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Universe Design - Best way to handle aggregated dimension

Nov 27, 2017 at 10:57 AM


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I'm strugglin to choose the best way to handle aggregated data in our universes.

This is what we want to do :

Table A : People who receveid an email

Table B : Sales

Table A :

ID|Email lvl 1|Email lvl2




Table B :




Query : Sales by Email lvl 1

Result :

Email lvl 1|Price


My question is : How to build the universe ?

If we just join the tables on the ID and create the dimension, there will be a problem if a user make the following query : |Email lvl 1|Price|

The price would be multiplied by the number of Email lvl2, so price = 6

1. A simple way to get the correct result would be to make a sub query :

[Price] subquery [Email lvl1] = B

But this is not easy for an end user to understand this subquery, and this forces to make as many query as Email lvl1 (in our case dozens).

2.In order to retrieve the correct result, we have created an aggregated table :

|ID|Email lvl1

and add contexts, aggregation awarness and delagated projection function

But this solution is complex and need as many aggregated tables as level of aggregation.

How do you deals with those cases ?

Thank you.

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can you attach the sample data set in each will be helpful to understand the issue.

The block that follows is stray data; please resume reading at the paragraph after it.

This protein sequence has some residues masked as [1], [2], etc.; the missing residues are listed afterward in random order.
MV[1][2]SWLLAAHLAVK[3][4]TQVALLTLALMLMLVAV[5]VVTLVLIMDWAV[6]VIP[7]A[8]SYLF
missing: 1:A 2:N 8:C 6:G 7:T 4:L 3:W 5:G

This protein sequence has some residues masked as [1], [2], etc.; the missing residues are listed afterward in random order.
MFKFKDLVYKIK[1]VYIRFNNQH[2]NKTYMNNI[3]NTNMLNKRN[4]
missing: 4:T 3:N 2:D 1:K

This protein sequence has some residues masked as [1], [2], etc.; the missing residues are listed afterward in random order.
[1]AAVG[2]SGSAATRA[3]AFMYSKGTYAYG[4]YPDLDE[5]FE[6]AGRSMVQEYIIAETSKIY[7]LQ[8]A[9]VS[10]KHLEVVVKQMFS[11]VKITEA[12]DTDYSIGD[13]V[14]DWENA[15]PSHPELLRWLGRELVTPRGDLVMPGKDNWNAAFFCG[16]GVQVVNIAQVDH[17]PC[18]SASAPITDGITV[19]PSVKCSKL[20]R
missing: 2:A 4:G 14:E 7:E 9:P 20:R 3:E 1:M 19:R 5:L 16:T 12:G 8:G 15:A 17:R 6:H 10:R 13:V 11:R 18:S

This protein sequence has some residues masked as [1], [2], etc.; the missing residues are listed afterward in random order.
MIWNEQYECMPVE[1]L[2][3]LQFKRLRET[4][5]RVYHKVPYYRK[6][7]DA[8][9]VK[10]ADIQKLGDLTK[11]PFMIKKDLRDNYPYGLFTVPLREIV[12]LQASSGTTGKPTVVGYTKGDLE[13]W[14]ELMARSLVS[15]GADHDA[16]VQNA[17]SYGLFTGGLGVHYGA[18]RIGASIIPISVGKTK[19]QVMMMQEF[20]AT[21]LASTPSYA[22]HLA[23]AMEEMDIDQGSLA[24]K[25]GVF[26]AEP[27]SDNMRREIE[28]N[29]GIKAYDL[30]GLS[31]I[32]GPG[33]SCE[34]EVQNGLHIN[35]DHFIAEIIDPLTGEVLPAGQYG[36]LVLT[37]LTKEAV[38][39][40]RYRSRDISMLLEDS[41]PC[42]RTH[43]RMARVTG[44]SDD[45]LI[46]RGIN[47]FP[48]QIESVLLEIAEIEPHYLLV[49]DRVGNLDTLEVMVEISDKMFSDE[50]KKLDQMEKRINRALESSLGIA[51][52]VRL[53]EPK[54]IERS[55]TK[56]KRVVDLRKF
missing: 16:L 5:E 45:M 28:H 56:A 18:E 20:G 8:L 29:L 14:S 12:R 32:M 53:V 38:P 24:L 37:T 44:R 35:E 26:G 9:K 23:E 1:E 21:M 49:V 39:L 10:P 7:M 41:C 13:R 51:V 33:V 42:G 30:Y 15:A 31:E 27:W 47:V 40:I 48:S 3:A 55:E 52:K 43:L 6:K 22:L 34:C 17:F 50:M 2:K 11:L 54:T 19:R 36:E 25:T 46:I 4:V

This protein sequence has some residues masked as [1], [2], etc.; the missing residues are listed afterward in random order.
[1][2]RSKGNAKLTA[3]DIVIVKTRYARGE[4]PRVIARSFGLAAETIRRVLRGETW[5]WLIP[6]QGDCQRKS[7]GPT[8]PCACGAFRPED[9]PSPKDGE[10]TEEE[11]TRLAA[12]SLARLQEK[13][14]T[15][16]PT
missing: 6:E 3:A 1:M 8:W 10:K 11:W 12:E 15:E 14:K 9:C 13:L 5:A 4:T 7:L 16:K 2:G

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1 Answer

Joe Peters Nov 27, 2017 at 01:13 PM

Do you have any table in which ID is unique? If not, you can simulate it with a derived table:


Either way, that becomes a pseudo-fact table. Join it to A and B on ID, then create a context for each. That is, one context for Fact-A, and one for Fact-B. BO will then create two queries and two report blocks for the Email Lvl 1 / Price query.

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Thank you for your answer.

This works but only if the query contains the ID.

As we have million records, i can't use the ID in the query.


No, that's not true. The ID table I proposed is only there to provide a common dimension. You don't actually need to include the ID object in queries.


Maybe i've missed something but if i don't include the ID, BO create two queries :

1- Email Lvl1


But Price is the total Price for all Email and not Price BY Email.


Ok, so the ID represents Email Lvl 1? In that case, create the derived table as I suggested, but as "select distinct id,email lvl1 from a". You can then join this to B on ID as a 1-n join.

If you don't need the lvl2 detail, then you won't need to reference table A at all in the universe.

If you do need lvl2 detail, then join the derived table to A on ID, create one context for the derived table to A, and another for the derived table to B.


No the ID represent the customer.


It's difficult to make recommendations without seeing the entire model. But if Email Lvl1 is guaranteed to be unique within a customer ID, then my previous recommendation stands: create a derived table that presents the unique Email Lvl1 by ID.